Jie left the funeral home in tears and told the media gathered outside that as a fellow Councilor, she had every right to pay her respect. She noted that KMT councilors who were laughing, joking, and taking selfies outside the funeral home were not similarly chastised and plenty of other people who attended had worn red lipstick and far more inappropriate attire.

If such personal abuse were not bad enough, Han’s supporters have also taken it upon themselves to try and launch a series of so-called ‘revenge recalls’, with Jie Huang one of the main targets.

With thresholds for recalling councilors much lower than the Mayor, such recalls have a decent chance of succeeding.

Jie Huang is a Councilor for Fengshan District where there are 294,083 voters registered. The threshold for the first stage of her recall will require just 2,941 signatures while the second stage will only need 29,409. To remove her from office, a mere 73,521 people need to support the recall motion.

A divided city

Such tit-for-tat political scalpings serve no-ones interests and appear to come straight from the Chinese Communist Party’s playbook. While the removal of politicians who fail to deliver is perfectly legitimate, no democratic society should tolerate the removal of politicians merely as an act of revenge.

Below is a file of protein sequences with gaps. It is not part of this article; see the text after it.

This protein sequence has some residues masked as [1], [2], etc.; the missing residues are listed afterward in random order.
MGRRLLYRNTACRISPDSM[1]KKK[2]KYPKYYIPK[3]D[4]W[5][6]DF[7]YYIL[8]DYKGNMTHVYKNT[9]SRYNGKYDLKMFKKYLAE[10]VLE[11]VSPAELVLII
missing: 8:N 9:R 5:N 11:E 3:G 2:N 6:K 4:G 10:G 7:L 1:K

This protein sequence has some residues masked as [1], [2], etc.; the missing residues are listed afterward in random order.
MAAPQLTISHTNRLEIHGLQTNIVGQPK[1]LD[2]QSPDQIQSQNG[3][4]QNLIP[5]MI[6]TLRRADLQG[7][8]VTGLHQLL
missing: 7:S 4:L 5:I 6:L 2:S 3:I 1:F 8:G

It is possible that the momentum behind a campaign such as this will drop off as Han’s administration fades into history, but to assume this is the case is to underestimate the determination of his backers.

Many of Han’s supporters were elderly ex-public sector workers who were angered by President Tsai’s pension reforms and bought into Han’s rhetoric and the wave of fake news that brought him into power.

While the man himself might have been removed, the wave of propaganda, much of it originating from Communist China is still there. LINE groups and Facebook pages are full of conspiracy theories and fake stories designed to stir up Han’s supporters.

This propaganda continues to stoke up tensions in the city where there is a growing generational divide with many families split into older generations who supported Han and the children and grandchildren who opposed him.